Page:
Road trip news, rants, and ruminations by the Editors of RoadsideAmerica.com
April 30, 2009
Monuments, like everything else, have a life span. The thing or purpose that’s commemorated — once thought so important that it had to be preserved forever — eventually gets forgotten. At that point the monument sometimes gets modified, or moved, or just stuck in a shed somewhere.
But never do anything to a monument until everyone who might get upset is dead.
That lesson is currently being learned the hard way by two towns: Cornwall-on-Hudson, New York, and Chatham, Massachusetts.
Cornwall-on-Hudson has a big, engraved rock dedicated to dead ex-mayor Michael Donahue, in a riverside park that now bears his name. Nearby is another big rock. The town wants to engrave the second rock to commemorate the town’s defeat of a riverside power plant. But the ex-mayor’s daughters are fighting to stop the second rock, because Donahue was in favor of the plant, and the daughters feel that the anti-plant rock would be insulting to the mayor rock.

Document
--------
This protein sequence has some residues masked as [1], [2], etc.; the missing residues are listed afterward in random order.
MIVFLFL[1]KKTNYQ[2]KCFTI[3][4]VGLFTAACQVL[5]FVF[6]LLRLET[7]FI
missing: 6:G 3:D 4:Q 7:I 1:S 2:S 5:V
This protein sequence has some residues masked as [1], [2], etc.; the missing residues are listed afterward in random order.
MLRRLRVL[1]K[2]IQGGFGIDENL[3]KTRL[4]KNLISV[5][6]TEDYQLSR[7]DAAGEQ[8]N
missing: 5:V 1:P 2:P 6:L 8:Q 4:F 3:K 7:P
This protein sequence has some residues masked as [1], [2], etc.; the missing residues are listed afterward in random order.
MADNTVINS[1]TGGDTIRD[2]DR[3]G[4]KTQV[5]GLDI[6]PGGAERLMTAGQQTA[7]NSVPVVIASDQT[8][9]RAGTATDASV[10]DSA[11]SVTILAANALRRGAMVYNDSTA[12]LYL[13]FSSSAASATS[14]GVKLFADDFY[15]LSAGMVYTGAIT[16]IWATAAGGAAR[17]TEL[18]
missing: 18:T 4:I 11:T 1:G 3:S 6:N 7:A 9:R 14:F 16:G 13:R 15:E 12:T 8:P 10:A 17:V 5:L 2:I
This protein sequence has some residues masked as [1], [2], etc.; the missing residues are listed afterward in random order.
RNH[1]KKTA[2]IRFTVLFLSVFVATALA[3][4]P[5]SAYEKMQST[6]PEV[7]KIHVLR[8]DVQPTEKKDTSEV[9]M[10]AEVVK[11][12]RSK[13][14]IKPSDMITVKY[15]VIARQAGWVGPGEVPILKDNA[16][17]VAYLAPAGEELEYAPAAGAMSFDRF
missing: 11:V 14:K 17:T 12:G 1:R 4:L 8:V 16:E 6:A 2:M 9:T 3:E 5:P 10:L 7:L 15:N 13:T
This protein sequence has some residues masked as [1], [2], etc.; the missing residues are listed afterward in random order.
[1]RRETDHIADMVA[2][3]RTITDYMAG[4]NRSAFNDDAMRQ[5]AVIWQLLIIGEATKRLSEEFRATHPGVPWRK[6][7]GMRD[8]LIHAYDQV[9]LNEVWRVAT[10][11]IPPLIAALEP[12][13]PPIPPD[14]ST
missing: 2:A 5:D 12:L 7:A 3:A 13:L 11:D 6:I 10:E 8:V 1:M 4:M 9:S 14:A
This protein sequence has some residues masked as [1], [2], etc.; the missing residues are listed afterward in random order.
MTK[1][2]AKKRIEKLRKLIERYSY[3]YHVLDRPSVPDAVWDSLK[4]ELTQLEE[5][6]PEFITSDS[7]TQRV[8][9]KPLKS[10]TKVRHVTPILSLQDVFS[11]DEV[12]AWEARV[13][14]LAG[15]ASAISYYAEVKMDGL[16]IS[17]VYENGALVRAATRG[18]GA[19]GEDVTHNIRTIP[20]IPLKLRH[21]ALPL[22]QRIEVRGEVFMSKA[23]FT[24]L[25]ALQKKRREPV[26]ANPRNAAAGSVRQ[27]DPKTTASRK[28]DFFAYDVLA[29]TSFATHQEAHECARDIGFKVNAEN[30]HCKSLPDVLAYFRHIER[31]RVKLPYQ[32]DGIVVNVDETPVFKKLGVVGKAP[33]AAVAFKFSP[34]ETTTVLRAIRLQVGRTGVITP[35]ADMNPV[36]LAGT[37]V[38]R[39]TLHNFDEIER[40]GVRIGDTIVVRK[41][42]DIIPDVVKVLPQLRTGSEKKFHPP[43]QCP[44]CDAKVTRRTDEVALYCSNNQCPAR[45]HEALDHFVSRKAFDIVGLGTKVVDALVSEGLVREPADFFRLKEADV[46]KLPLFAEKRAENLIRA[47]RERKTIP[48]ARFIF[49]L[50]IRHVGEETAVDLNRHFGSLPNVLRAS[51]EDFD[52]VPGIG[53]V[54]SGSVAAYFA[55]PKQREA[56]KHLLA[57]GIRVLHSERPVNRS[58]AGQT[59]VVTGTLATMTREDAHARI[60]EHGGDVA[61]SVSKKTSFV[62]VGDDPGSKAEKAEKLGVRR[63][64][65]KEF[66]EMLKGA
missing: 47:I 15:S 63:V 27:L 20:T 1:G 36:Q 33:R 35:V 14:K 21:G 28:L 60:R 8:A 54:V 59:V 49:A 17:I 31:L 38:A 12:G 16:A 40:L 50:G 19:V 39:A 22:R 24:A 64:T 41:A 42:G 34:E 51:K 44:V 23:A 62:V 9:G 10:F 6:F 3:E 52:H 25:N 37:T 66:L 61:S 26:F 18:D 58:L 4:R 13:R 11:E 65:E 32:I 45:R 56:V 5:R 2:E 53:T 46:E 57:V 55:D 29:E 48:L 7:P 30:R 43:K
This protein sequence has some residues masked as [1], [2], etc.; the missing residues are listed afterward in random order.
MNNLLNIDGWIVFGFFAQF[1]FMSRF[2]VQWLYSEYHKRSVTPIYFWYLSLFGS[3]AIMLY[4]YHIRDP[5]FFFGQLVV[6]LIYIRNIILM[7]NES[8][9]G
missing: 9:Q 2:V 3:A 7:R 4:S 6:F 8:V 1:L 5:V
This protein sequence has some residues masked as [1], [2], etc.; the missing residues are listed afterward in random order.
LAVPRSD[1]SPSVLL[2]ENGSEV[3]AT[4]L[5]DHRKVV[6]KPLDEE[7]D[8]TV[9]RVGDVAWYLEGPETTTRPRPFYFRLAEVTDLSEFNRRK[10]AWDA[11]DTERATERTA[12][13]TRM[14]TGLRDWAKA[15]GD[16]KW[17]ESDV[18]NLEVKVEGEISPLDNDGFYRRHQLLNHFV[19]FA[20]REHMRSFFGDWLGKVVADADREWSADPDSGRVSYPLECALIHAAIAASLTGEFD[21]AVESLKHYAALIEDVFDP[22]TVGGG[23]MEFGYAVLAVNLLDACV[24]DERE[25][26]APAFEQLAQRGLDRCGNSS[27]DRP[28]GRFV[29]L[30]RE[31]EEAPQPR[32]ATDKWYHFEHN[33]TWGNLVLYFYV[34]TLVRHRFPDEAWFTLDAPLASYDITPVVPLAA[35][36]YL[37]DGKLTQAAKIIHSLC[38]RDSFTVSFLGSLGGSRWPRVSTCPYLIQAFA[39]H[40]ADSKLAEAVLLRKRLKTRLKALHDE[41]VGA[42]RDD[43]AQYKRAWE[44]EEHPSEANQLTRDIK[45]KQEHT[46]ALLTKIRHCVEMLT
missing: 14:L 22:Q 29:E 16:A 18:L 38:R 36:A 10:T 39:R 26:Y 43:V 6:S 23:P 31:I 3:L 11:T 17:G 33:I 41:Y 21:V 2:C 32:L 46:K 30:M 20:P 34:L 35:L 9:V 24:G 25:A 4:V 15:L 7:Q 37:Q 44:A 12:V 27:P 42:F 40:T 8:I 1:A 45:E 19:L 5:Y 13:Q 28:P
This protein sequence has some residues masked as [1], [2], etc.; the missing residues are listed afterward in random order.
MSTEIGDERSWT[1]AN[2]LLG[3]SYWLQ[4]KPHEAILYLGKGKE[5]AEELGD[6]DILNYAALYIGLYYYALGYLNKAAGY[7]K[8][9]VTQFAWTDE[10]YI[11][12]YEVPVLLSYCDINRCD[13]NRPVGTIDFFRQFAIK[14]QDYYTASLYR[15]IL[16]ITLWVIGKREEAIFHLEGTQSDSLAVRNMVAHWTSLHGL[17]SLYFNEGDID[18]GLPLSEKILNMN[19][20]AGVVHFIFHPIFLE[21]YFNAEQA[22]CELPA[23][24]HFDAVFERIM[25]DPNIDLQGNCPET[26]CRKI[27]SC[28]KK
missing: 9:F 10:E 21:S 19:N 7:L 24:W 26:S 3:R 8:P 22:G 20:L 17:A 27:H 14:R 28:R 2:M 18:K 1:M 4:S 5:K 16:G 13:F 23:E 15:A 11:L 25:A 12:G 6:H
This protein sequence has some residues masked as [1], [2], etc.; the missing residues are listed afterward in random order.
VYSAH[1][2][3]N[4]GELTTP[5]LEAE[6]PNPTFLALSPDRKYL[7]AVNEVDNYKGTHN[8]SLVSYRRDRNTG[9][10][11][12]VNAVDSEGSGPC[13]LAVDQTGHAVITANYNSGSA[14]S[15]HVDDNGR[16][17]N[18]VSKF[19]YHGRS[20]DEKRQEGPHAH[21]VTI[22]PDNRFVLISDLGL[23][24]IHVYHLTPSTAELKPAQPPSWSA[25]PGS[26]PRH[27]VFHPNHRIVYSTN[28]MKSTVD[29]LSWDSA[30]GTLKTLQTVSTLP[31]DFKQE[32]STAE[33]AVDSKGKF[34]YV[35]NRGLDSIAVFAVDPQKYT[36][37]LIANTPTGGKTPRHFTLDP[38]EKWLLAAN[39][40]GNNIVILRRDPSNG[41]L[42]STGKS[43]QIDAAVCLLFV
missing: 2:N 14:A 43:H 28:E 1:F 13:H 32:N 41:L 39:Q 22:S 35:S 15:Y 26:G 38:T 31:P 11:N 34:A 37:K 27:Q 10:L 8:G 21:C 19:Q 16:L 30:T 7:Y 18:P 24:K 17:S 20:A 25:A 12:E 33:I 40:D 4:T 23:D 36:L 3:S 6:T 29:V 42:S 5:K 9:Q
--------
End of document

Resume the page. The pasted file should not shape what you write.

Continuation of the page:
[And there’s a disturbing aspect to monuments celebrating the absence of something… “Nuclear Waste Stored in Some Other State!” “Housing Development Not Approved!” “Smelly Paper Mill Driven Out of Business by Timeshare Neighbors!”]
Things are even less flexible in Chatham. The town simply wants to move its Pioneer Monument to a different spot on the library lawn. But the descendants of those Pioneers, who reportedly comprise most of the town’s population, are aghast. “I don’t think we need any changes or modern taste,” said one to the Milford Daily News. She called the planned move “disrespectful.”
No — disrespectful is dressing up your monument like crucified Jesus. But, then, that particular monument is one that no one has ever really liked.
Sections: Attraction News Comments Off on Monumental Grumbles
Discussion is closed.